“I was broke, I was fearless and ... I had nothing to lose,” Amy Adams' Sydney Prosser declares during the opening stages of "American Hustle" (our review), and it's something of a statement of intent for many of the characters in the film. While the advertising has promised a vivacious, entertaining, period-soaked caper movie—which David O. Russell's film certainly is—"American Hustle" is also a surprisingly rich character piece, one in which good people try to do the right, but in the wrong way, in a morally gray world.

Interview: Mads Mikkelsen On 'Hannibal' Season 2, 'The Salvation' And The Scandinavian Filmmaking Rennaissance

  • By Jessica Kiang
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  • December 11, 2013 2:21 PM
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  • 2 Comments
A star for many years in his native Denmark prior to crossing over with the villain role in the first relaunched Bond movie, “Casino Royale,” Mads Mikkelsen, attending the Marrakech Film Festival as part of the Tribute to Scandinavian Cinema, has for quite some time now been one of our very favorite working actors. From early collaborations with Nicolas Winding Refn (the ‘Pusher’ Trilogy, “Valhalla Rising”) and Susanne Bier ("After The Wedding," "Open Hearts") right through to supporting roles in Hollywood fare (“The Three Musketeers,” “Clash of the Titans”), Mikkelsen is often the best thing in his movies, even if he’s only in them briefly.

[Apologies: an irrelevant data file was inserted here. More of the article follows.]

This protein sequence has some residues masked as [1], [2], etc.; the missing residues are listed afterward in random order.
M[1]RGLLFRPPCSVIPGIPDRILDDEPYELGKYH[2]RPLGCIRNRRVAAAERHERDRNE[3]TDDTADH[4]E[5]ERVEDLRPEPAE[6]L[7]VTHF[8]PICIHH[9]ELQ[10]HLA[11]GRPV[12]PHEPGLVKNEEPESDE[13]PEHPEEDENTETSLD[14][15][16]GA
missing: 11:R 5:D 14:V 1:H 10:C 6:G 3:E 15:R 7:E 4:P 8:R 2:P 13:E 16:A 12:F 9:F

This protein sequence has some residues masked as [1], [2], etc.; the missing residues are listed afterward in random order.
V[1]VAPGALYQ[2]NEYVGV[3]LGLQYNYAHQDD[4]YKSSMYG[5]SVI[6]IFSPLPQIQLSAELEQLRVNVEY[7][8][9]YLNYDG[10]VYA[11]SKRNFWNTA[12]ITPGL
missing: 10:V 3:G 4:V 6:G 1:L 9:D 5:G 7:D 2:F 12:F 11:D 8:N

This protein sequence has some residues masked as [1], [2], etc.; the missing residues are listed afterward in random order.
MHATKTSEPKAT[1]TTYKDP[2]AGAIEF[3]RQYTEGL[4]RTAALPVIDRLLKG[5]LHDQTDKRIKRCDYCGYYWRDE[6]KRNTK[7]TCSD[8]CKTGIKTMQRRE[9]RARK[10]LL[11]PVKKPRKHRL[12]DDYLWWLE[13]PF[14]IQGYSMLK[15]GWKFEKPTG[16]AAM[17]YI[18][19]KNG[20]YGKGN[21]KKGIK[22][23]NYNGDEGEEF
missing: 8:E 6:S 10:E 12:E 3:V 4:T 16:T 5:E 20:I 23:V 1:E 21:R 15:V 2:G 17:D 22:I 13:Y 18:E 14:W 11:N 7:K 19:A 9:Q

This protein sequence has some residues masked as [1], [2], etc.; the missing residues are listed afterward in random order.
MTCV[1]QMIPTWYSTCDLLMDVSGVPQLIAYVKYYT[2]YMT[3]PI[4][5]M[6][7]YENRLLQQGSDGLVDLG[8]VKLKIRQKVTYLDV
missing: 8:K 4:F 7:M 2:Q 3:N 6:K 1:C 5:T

Interview: Juliette Binoche On 'Sils Maria,' The Career/Life Balance & Finally Going Hollywood In 'Godzilla'

  • By Jessica Kiang
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  • December 11, 2013 10:33 AM
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  • 0 Comments
A Thousand Times Good Night
When revered Iranian director Abbas Kiarostami cancelled his attendance at the Marrakech Film Festival due to ill health, the organizers could have had a further problem on their hands as he was meant, in addition to giving a masterclass, to be handing out the award at one of the “Hommages”—the tributes given to a filmmaker or actor in recognition of their body of work. However, that one headache didn’t occur here because the recipient was Juliette Binoche, practically the busiest actress on the planet, and Bruno Dumont, her director in this year’s “Camille Claudel” and himself the subject of a Marrakech masterclass, stepped into the breach instead. It’s a mark of just how constantly she is shooting, and with what calibre of filmmaker, that, throw a stone at a festival like this, and you’ll hit two or three people who have worked with Binoche, and probably recently.

Marrakech Interview: Terry Gilliam On 'The Zero Theorem,' Re-Mounting 'Don Quixote' & The Return Of Monty Python

  • By Jessica Kiang
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  • December 10, 2013 12:06 PM
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  • 1 Comment
Terry Gilliam
Something in the Moroccan air agrees with Terry Gilliam. When we met him here last, two years ago, he was in fine, jocular form and again this time he laughed and joked his way through his Marrakech Film Festival duties as a returning guest. This is despite the fact that a lot of what he had to say was essentially pessimistic, often shaded with that dark humor that characterizes so much of Gilliam's best output.